Archive for December 22nd, 2008


by Allan Fish

(UK/USA 2008 123m) DVD1/2

Keeping the tin box

p  Anthony Minghella, Sydney Pollack, Redmond Morris, Donna Gigliotti  d  Stephen Daldry  w  David Hare  novel  Bernhard Schlink  ph  Chris Menges, Roger Deakins  ed  Claire Simpson  m  Nico Muhly  art  Brigitte Broch

Ralph Fiennes (Michael Berg), Kate Winslet (Hanna Schmitz), David Kross (young Michael Berg), Susanne Lothar (Carla Berg), Bruno Ganz (Prof Rohl), Lena Olin (Rose Mather/Ilana Mather), Alexandra Maria Lara (young Ilana Mather), Linda Bassett (Ms Brenner),

I begin writing this in the early hours one cold winter’s night in New Jersey.  The previous night I had returned home from Darren Aronofsky’s The Wrestler feeling more at ease.  I knew what I thought of that film, and I enjoyed it very much.  Though one might not think it, the Aronofsky and the Daldry film have an important thing in common which lays at the heart of the respective strengths and flaws of the two films.  In The Wrestler, one plot strand sees the eponymous Randy the Ram go looking for his estranged teenage daughter to bring him closer to her.  The protagonist in The Reader sets out to do the same.  In the Aronofsky film, though well acted and shot, the subplot seems rather formulaic, superfluous, and consequently disposable.  In the Hare film it’s given even more short shrift and yet it works so much better because it goes hand in hand with not only the theme but the literal blood supply of Hare’s extraordinary screenplay. (more…)

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by Allan Fish

(France 1946 94m) DVD1/2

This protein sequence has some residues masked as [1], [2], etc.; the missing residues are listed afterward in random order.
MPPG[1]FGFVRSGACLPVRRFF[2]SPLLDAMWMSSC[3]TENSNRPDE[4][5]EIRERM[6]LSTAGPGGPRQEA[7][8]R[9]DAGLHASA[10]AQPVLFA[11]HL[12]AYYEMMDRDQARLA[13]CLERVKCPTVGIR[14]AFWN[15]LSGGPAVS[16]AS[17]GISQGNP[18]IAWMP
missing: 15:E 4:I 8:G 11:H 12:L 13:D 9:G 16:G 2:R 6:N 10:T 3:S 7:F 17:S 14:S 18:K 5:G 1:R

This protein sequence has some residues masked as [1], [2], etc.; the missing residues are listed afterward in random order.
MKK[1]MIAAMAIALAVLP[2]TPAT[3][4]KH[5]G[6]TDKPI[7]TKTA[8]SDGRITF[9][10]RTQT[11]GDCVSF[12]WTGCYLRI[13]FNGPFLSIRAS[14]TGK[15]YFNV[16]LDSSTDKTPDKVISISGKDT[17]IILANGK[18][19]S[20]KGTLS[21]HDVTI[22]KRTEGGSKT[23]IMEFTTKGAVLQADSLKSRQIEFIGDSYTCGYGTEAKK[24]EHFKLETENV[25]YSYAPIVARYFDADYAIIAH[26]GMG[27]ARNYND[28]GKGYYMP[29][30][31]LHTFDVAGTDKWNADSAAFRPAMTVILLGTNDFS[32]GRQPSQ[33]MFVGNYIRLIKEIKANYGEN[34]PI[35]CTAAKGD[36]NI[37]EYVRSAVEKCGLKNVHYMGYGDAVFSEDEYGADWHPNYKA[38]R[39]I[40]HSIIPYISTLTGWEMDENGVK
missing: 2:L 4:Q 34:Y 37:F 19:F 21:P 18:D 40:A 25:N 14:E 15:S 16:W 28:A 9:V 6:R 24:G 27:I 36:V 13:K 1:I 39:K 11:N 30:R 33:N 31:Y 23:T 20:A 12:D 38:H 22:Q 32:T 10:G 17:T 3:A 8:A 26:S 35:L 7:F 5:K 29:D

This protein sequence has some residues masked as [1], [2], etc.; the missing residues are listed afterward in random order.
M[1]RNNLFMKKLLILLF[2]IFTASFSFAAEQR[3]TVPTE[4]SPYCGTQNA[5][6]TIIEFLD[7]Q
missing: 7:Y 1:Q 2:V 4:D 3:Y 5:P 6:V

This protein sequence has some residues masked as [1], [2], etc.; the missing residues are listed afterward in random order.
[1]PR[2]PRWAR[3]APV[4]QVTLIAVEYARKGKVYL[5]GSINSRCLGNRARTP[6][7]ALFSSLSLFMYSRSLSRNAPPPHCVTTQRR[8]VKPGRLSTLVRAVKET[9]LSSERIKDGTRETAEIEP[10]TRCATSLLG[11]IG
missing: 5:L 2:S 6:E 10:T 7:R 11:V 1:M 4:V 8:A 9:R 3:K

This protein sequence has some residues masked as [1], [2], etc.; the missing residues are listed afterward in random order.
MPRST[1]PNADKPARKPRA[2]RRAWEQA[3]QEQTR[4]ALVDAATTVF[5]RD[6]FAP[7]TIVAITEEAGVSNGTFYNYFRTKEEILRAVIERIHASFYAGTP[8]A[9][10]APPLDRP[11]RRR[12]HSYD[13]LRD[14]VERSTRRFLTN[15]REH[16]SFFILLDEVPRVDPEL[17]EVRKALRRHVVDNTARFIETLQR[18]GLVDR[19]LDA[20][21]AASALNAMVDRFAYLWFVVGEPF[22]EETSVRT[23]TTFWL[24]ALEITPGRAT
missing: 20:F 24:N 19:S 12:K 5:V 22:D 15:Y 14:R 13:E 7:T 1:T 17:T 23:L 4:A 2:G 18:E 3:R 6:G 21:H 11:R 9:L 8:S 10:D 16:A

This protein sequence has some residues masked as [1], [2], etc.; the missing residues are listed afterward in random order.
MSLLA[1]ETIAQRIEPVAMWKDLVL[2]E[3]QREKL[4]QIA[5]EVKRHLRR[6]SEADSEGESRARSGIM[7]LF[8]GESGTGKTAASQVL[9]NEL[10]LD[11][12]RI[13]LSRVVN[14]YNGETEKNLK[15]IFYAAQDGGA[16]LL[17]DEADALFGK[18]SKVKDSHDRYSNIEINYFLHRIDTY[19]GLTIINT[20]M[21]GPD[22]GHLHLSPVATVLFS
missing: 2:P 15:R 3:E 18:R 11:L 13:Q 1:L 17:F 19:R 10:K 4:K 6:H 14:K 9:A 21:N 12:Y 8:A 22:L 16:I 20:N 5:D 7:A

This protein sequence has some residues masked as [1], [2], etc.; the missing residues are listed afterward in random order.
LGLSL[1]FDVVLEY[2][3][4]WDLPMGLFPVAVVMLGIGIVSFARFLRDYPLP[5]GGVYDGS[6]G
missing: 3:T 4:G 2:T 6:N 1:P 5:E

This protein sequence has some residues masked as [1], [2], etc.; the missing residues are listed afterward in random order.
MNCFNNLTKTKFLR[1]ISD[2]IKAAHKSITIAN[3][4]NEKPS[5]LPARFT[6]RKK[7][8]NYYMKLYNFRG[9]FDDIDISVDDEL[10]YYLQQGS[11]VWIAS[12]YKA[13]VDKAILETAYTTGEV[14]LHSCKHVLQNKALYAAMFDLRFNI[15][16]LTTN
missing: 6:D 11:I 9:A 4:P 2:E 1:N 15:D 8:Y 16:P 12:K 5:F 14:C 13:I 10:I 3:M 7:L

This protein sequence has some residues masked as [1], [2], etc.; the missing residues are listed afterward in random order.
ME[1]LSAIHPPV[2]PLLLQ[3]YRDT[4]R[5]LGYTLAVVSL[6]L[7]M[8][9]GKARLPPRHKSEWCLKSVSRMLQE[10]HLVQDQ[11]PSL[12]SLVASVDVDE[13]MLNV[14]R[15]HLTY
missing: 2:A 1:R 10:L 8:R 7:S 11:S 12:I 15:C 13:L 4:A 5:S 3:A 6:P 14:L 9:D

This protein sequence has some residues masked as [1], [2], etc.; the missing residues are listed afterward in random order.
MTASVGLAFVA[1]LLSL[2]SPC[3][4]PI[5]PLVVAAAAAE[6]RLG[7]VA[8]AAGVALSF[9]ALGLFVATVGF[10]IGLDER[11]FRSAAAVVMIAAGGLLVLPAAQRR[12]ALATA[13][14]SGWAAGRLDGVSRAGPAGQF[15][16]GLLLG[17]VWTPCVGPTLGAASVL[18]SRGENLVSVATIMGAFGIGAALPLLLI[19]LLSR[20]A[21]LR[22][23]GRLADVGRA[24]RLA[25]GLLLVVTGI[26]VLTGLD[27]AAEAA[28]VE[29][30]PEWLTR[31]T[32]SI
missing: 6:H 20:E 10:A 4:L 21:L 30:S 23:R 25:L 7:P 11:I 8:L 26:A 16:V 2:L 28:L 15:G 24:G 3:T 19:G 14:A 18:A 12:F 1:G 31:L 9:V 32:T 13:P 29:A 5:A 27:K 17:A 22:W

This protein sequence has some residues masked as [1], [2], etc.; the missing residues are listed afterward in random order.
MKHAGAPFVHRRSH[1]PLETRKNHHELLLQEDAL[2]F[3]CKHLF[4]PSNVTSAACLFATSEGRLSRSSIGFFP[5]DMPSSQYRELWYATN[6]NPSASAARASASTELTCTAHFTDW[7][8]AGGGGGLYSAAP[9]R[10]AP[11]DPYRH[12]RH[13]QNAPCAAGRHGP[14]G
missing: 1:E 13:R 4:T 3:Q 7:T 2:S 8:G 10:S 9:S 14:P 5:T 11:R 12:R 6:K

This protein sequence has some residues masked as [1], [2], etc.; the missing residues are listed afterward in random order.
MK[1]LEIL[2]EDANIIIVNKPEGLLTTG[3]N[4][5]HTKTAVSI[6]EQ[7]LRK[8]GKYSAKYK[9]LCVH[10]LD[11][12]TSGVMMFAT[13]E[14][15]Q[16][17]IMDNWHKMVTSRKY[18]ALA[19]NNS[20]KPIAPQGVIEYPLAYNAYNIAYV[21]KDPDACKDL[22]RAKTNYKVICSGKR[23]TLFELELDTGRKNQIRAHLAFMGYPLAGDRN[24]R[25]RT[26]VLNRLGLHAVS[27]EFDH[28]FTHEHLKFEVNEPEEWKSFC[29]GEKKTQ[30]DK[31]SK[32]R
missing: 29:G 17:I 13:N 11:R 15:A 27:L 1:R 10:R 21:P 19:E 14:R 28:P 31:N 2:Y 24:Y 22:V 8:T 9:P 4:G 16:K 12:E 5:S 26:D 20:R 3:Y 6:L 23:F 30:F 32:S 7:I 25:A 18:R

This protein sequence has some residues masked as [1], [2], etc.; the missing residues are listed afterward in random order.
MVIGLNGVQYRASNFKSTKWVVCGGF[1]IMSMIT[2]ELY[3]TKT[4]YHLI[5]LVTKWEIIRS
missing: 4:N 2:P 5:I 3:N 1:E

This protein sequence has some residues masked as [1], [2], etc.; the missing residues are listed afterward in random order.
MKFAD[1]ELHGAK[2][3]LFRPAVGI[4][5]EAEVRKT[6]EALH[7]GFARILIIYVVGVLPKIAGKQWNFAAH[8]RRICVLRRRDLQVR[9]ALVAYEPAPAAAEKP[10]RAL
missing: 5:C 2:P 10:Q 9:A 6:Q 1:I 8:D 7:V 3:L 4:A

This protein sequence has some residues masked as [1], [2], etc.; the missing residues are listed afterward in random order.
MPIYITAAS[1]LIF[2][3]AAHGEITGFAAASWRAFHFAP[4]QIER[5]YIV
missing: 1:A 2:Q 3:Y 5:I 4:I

Aka. Beauty and the Beast

Va, va, Magnifique!

p  André Paulvé  d/w  Jean Cocteau  story  Mme.le Prince de Beaumont  ph  Henri Alekan  ed  Claude Iberia  m  Georges Auric  art  Christian Bérard  cos  Marcel Escoffier, Castillo  creative consultant  René Clément

Jean Marais (Avenant/The Beast), Josette Day (Belle), Mila Parèly (Adelaide), Marcel André (Merchant), Nane Germon (Félice), Michel Auclair (Ludovic), Raoul Marco,

Children believe in the stories they are told; they have complete faith” the opening caption to Cocteau’s fantasy masterpiece states.  From there, we are in familiar territory, asked to call upon that lost sense of childhood to see through the eyes of innocent wonder.  But one might also repeat the call of Chorus in Henry V, “on your imaginary forces work“, for this truly is the cinema of imagination.  To quote once more that opening caption, “let me pronounce four magic words, that veritable Open Sesame, once upon a time…”

            The story of Mme.le Prince de Beaumont’s fairy tale is well enough known to gloss over here, and the opening sequences owe as much to Cinderella as Beaumont’s original.  Yet they owe much to the cinema of imagination, too.  Essences of classics as varied as Die Nibelungen, Frankenstein, King Kong, Les Misérables and Disney’s Snow White are there, not to mention the Orphic films of Cocteau’s own oeuvre.  Yet Belle is out on its own in Cocteau’s canon, a fantasy quite unlike any other.  Has there ever been an enchanted castle such as this?  As forbidding as it is intoxicating, with its disembodied arms holding candelabras that alight themselves, tears that turn to diamonds, busts whose heads come alive, magical gloves that smoke when used, an elaborate staircase overgrown with ivy, a misty forest worthy of the Brothers Grimm where thunder crashes down ad infinitum and a truly magnificent magical horse.  Not to mention drapes that willow in the breeze along ghostly corridors too gorgeous to describe. (more…)

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